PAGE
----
The esteemed Chummar Choondal studied the linguistic aspects of the transcription provided by KR, and he made a very short article about the peculiarities of Malayalam used in the text. He mentions - The Malayalam language had acquired its distinctive features by about the 12th century and in this official document of the close of the 17th century we find it in a well-developed form. The text of the neatly executed deed is praiseworthy for its precise and matter-of-fact style and abundance of foreign loan words and colloquial expressions. The document is decided into eleven articles (Avastās).

He notices the loan word – Kompani, a loan word from French, distinct from the English Company, he notices how Landa is the term used for Holland, and sees the mention of Paradesijati for foreigners. Interestingly, India and Malabar are combined as ‘Indyaenna Malankara’! Nevertheless, there are many aspects which he believes require a detailed study, but he summarizes thus - This document disproves the widely held view of some native scholars that the inscriptional language follows a set pattern and merits no detailed study. It is obvious to note that at the time of dictation some scribal errors have occurred in this document. In view of a linguist all those words need not be taken into consideration for a detailed study. Some old words (e.g., erandu) archaic forms, colloquial phrases (e.g., uruttukondu) etc., throw light upon the spoken language of the people. The phonetical, morphological and syntactical aspects of this document reveal the state of Malayalam language at the close of 17th century. This note is intended only to draw the attention of the scholars to the peculiarities of this most famous document.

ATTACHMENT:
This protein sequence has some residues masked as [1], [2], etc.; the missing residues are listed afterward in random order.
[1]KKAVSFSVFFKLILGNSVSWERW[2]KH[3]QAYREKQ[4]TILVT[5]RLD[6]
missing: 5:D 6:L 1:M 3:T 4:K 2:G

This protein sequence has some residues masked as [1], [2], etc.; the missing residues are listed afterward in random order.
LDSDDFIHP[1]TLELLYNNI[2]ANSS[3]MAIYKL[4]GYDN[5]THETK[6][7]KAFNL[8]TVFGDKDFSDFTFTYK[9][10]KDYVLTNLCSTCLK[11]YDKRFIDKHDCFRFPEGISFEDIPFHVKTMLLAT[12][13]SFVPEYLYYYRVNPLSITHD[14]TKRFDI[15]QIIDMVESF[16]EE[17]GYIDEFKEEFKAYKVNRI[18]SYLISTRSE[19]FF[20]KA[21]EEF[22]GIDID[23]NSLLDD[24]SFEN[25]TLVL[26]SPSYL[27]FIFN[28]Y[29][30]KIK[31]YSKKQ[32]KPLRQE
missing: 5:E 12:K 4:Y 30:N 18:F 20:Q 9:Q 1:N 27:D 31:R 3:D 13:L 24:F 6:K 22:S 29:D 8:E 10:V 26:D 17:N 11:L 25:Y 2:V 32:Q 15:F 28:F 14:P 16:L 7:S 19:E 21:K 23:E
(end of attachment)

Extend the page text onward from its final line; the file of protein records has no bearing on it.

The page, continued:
There are some interesting bits that I noted in the archaic Malayalam – The Zamorin is called the Tamotiri in Malayalam text, not Samoothiri or Samoothirpad. Ships are called marakkalam (so marakkayar is a usage derived from a ship sailing caste) and not Kappal. We notice that the Zamorin signing it was from the Kizhakke (East) Kovilakom, Kombingi is company. The zamorin takes responsibility as suzerain and is signing the treaty also on the behalf of his dependent Rajas (Anathara Rajakkanmar). In the document the Cochin Rajas are called Cochin rajas as well as Perumpadappau Swaroopam Raja (mentions of other Tavazhis or branches too can be seen). A term Purusharam is used for personnel. Parahasyam (publicly?), kanmalam and Viprothi are rarely used these days, dosham is written as thosham. Sangaram is a term used for storing items prepared for export? Europe is Arop. Malabar is termed Malayalam, and like in many other places, this was how Kerala is called. I am sure there are many more, but I will not dwell on such specifics which are better suited for linguistic studies.

My intent was only to throw light on the fact that such a document exists and that the Dutch versions of the two documents are easily available for a cross-check. The Malayalam text of the 1691 treaty is available from KR’s book and the 1710 treaty is still decipherable from the foil in Britain, see the closeup to understand how it looks to the naked eye. In comparison, not much can be seen on the gold foil. There is an English translation out there to guide those interested if they can find the MSS Eur D151.